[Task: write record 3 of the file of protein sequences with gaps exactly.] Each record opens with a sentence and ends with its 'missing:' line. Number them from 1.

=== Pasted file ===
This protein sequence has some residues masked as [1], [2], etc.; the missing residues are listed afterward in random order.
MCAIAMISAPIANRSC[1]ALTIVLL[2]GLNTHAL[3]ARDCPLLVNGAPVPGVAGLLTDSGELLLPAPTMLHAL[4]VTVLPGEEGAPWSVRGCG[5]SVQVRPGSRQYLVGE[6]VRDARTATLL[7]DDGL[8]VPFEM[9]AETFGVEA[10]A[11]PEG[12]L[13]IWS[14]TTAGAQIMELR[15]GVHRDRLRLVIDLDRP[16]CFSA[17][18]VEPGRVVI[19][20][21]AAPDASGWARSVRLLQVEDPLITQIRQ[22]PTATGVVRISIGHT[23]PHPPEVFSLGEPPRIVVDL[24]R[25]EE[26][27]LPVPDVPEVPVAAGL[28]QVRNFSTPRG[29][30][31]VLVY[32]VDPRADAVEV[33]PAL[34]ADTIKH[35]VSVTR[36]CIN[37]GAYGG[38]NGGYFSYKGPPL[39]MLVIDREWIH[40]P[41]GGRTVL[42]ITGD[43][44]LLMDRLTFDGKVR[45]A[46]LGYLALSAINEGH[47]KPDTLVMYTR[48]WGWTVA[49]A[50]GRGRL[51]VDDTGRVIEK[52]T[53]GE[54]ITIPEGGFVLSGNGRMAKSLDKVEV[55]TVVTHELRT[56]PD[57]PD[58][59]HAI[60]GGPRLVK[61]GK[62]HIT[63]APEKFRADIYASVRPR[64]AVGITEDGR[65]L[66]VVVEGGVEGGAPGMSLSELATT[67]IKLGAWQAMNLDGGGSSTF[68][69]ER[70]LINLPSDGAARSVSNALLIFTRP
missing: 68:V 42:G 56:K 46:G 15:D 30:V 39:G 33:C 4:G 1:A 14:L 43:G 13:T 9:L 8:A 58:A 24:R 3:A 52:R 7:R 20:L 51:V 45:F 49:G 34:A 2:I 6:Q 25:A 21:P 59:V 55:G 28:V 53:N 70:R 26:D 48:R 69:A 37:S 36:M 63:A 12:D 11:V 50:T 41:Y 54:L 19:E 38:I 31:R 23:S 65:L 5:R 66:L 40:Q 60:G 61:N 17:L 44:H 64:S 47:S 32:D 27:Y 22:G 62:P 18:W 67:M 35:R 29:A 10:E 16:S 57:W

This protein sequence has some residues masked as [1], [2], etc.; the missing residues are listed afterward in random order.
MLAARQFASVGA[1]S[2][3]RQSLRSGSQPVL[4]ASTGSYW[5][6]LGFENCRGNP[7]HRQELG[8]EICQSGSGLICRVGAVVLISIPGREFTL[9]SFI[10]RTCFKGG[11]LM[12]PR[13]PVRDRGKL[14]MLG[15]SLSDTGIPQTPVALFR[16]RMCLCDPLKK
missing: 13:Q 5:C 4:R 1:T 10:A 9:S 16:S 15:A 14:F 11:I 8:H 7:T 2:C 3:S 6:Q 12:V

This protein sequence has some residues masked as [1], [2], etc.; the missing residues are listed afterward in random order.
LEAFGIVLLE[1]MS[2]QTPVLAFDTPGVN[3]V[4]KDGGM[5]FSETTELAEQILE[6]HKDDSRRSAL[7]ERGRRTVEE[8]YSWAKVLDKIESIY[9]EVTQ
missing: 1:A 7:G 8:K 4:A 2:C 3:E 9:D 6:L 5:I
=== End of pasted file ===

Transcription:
This protein sequence has some residues masked as [1], [2], etc.; the missing residues are listed afterward in random order.
LEAFGIVLLE[1]MS[2]QTPVLAFDTPGVN[3]V[4]KDGGM[5]FSETTELAEQILE[6]HKDDSRRSAL[7]ERGRRTVEE[8]YSWAKVLDKIESIY[9]EVTQ
missing: 1:A 7:G 8:K 4:A 2:C 3:E 9:D 6:L 5:I